Shawn King, host-producer of
Your Mac Life, the Internet show about all things Mac, is launching a second show: YML XTended. And he’s got even bigger plans in the works.
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“We think there’s a market for a show like this,” King told MacCentral. “Folks want to hear more about Mac OS X. There’s nothing we’re covering on YML XTended that can’t be found out at, say, MacCentral or in Macworld magazine. But listeners can hear the voices of the people talking about Mac OS X, and the audio adds a completely different level. It’s a show that will help people, if not understand Mac OS X better, to know where there are resources for learning more.”
YML XTended is targeted at three different types of listeners, King said. The first are those who haven’t moved to Mac OS X yet, but are considering it. The second are those who have moved over to the new operating system, but don’t really understand how to use it to its full potential. The third type of potential listener for the new show is the power user and the Unix guru. “We want to show them what they can do with Mac OS X, what power it gives them,” King said.
“In other words, people like me,” King said. “People who were experts with Mac OS 8 and 9, maybe even before, but now are newbies all over again. For instance, there is a whole folder of Mac OS X applications on my computer — and I don’t know what they do. I want to help people like me.”
The show will follow the same format as Your Mac Life. There will be interviews, phone-in callers and “on-air” e-mails. For the first month or so, the hour-long show will be pre-recorded.
As for the future, King hopes to create a show that combines the advantages of radio, television and the Internet. That’s one of the reasons he recently relocated from Canada to Nashville, TN.
“In my mind, I’ve envisioned doing a simulcast of the Internet show on ‘real’ radio,” King said. “Nashville, of course, has a strong audio component, so there are a lot of people here who can help out in this regard. Plus, there are a lot of radio stations I can buy time on and simulcast Your Mac Life on traditional radio and the Internet.”
When will it happen? Depends on advertising support, audience support and other factors. However, King is experimenting with LiveChannel right now to pave the way for the future.
“We’ve been running tests with LiveChannel for the last few Your Mac Life shows,” he said. “We don’t want to just do radio on the Internet or TV on the Internet. We want to bring all the good things from all three and mesh them together into one show and one format. After all, our goal is to entertain folks. And visuals offer more entertainment possibilities.”
lets users create a virtual live TV studio on any Mac. It handles all the production and broadcasting steps in a single application. It’s based on Channel Storm’s proprietary Live Render technology that enables video switching, compositing and professional transitions, all performed with real-time anti-aliasing on the multiple live video and audio sources, recorded clips, still images, logos, graphics and text that Live Channel supports.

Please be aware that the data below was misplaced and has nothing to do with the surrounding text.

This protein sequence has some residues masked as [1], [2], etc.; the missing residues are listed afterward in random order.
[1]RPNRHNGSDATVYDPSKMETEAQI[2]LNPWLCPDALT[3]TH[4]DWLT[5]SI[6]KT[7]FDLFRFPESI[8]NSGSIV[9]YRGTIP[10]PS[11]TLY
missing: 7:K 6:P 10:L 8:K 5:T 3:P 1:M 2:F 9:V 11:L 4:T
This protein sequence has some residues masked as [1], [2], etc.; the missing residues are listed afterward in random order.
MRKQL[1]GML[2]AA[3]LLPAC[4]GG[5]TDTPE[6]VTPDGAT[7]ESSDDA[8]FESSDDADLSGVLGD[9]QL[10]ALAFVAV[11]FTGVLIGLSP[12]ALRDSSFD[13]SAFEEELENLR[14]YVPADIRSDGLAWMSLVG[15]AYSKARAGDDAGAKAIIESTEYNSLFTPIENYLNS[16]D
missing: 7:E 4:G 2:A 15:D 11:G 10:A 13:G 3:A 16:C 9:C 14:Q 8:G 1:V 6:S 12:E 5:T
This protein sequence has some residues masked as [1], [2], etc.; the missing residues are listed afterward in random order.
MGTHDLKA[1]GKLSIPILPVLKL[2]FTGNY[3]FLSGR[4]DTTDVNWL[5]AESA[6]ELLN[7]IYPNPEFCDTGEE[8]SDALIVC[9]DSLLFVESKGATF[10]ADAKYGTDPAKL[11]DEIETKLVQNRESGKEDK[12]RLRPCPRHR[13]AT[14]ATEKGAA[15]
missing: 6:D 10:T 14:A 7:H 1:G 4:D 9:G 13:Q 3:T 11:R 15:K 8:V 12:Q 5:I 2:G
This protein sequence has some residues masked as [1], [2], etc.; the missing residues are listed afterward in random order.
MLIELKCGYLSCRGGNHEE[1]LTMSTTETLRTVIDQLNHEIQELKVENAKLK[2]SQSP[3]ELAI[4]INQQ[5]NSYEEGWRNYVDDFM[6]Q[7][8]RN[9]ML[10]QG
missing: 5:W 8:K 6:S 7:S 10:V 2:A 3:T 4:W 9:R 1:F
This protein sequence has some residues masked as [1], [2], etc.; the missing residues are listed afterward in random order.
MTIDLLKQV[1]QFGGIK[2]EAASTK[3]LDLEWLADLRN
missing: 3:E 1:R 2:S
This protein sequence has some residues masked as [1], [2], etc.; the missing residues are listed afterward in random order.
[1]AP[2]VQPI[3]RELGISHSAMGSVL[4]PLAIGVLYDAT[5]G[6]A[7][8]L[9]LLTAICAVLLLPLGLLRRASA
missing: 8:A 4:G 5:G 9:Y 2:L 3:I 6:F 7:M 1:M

The possibilities of the new show aren’t the only reason for moving from Vancouver (where he lived for several years) to Nashville. Opportunities popped up with Griffin Technologies and Marathon Computers, two sponsors of Your Mac Life. Also, King thought it would be an interesting “adventure” to be a Canadian living in the US. Plus, Nashville’s location makes it easy to travel.
“Geographically, it allows me to visit a lot of places I’ve always wanted to visit: Dallas, Florida, East Coast, all those places, and everywhere in between. I love to drive — I’m comfortable driving about 10 hours a day — and now I’ve got a good excuse to get in my car and head to, say, Pennsylvania or Cincinnati or wherever, as part of my tour of user groups.”
Plus, air travel is less expensive in the States than in Canada. This lets him visit still more Mac User Groups (MUGs). In fact, he’s planning on visiting a user group a month — except for July, when he’ll be at Macworld New York. You can keep up with King’s MUG touring schedule at the
Mug Center, a resource for Mac user groups.
“I’ve been surprised at how many groups wanted someone to come and speak — not necessarily Shawn King, but a guest speaker,” he said. “And I love user groups. They’re great, and I think more Mac users should get involved with them. User groups are a great resource.”
With all the changes in his life — moving to Nashville, leaving The Mac Show to start Your Mac Life — King said, “professionally, things are going better expected.” When he left the previous show, he anticipated that it would take six months to reach its level of success with Your Mac Life. But it happened in less than two, much to his amazement.
“From a listenership point of view and the quality of the guests, the old show very successful,” King said. “But the Mac community really responded to Your Mac Life in a way that surprised and gratified me. I was blown away by the response. When the press release went out about my new show, I got over 1,200 e-mails and only two were negative.”